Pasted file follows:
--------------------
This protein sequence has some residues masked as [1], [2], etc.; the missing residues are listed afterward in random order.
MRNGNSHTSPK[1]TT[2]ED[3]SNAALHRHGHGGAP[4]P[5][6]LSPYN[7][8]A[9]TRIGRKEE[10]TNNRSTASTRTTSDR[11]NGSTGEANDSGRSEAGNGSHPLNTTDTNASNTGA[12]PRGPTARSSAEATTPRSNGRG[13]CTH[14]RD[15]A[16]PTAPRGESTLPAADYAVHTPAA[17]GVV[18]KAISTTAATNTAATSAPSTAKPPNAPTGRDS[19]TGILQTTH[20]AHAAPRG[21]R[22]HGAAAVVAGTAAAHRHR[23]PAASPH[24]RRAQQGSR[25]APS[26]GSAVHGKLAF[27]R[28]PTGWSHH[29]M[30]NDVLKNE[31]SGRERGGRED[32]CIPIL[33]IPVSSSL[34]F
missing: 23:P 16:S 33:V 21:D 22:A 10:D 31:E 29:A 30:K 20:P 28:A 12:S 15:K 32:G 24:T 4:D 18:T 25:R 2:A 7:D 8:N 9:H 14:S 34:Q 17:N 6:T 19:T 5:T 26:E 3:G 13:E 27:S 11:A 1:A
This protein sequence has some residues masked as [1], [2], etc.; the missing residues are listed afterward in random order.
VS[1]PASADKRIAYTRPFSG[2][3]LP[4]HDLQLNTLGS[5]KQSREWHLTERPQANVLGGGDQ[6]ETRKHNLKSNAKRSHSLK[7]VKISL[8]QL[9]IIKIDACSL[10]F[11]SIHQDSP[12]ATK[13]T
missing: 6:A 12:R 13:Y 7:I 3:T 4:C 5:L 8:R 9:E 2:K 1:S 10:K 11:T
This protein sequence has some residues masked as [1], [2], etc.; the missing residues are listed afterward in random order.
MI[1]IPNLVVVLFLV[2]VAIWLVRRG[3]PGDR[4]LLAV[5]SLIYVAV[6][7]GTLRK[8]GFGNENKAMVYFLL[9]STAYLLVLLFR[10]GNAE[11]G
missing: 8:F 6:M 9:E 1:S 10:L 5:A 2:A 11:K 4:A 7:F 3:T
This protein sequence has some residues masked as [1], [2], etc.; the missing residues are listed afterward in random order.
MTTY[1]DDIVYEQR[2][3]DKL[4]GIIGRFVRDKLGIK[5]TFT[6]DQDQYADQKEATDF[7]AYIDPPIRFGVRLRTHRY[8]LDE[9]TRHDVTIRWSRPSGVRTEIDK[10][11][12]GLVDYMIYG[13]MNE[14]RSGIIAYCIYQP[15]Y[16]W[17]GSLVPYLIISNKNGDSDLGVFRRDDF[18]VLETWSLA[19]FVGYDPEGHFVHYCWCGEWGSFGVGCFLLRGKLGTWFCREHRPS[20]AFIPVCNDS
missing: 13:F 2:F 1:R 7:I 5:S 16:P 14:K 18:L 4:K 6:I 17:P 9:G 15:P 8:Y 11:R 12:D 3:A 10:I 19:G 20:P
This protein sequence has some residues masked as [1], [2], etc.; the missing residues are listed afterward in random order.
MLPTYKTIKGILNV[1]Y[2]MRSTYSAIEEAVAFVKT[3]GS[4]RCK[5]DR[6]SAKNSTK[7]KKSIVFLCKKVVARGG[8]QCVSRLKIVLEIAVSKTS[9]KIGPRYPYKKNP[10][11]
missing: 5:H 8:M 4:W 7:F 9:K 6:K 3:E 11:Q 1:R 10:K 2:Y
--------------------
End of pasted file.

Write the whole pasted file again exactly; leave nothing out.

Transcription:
This protein sequence has some residues masked as [1], [2], etc.; the missing residues are listed afterward in random order.
MRNGNSHTSPK[1]TT[2]ED[3]SNAALHRHGHGGAP[4]P[5][6]LSPYN[7][8]A[9]TRIGRKEE[10]TNNRSTASTRTTSDR[11]NGSTGEANDSGRSEAGNGSHPLNTTDTNASNTGA[12]PRGPTARSSAEATTPRSNGRG[13]CTH[14]RD[15]A[16]PTAPRGESTLPAADYAVHTPAA[17]GVV[18]KAISTTAATNTAATSAPSTAKPPNAPTGRDS[19]TGILQTTH[20]AHAAPRG[21]R[22]HGAAAVVAGTAAAHRHR[23]PAASPH[24]RRAQQGSR[25]APS[26]GSAVHGKLAF[27]R[28]PTGWSHH[29]M[30]NDVLKNE[31]SGRERGGRED[32]CIPIL[33]IPVSSSL[34]F
missing: 23:P 16:S 33:V 21:D 22:A 10:D 31:E 29:A 30:K 20:P 28:A 12:S 15:K 32:G 24:T 4:D 18:T 25:R 2:A 7:D 8:N 9:H 14:S 34:Q 17:N 6:T 19:T 5:T 26:E 3:G 13:E 27:S 11:A 1:A
This protein sequence has some residues masked as [1], [2], etc.; the missing residues are listed afterward in random order.
VS[1]PASADKRIAYTRPFSG[2][3]LP[4]HDLQLNTLGS[5]KQSREWHLTERPQANVLGGGDQ[6]ETRKHNLKSNAKRSHSLK[7]VKISL[8]QL[9]IIKIDACSL[10]F[11]SIHQDSP[12]ATK[13]T
missing: 6:A 12:R 13:Y 7:I 3:T 4:C 5:L 8:R 9:E 2:K 1:S 10:K 11:T
This protein sequence has some residues masked as [1], [2], etc.; the missing residues are listed afterward in random order.
MI[1]IPNLVVVLFLV[2]VAIWLVRRG[3]PGDR[4]LLAV[5]SLIYVAV[6][7]GTLRK[8]GFGNENKAMVYFLL[9]STAYLLVLLFR[10]GNAE[11]G
missing: 8:F 6:M 9:E 1:S 10:L 5:A 2:A 11:K 4:A 7:F 3:T
This protein sequence has some residues masked as [1], [2], etc.; the missing residues are listed afterward in random order.
MTTY[1]DDIVYEQR[2][3]DKL[4]GIIGRFVRDKLGIK[5]TFT[6]DQDQYADQKEATDF[7]AYIDPPIRFGVRLRTHRY[8]LDE[9]TRHDVTIRWSRPSGVRTEIDK[10][11][12]GLVDYMIYG[13]MNE[14]RSGIIAYCIYQP[15]Y[16]W[17]GSLVPYLIISNKNGDSDLGVFRRDDF[18]VLETWSLA[19]FVGYDPEGHFVHYCWCGEWGSFGVGCFLLRGKLGTWFCREHRPS[20]AFIPVCNDS
missing: 13:F 2:F 1:R 7:I 5:S 16:P 14:K 18:L 4:K 6:I 17:P 9:G 15:P 8:Y 11:R 12:D 3:A 10:I 19:G 20:P
This protein sequence has some residues masked as [1], [2], etc.; the missing residues are listed afterward in random order.
MLPTYKTIKGILNV[1]Y[2]MRSTYSAIEEAVAFVKT[3]GS[4]RCK[5]DR[6]SAKNSTK[7]KKSIVFLCKKVVARGG[8]QCVSRLKIVLEIAVSKTS[9]KIGPRYPYKKNP[10][11]
missing: 5:H 8:M 4:W 7:F 9:K 6:K 3:E 11:Q 1:R 10:K 2:Y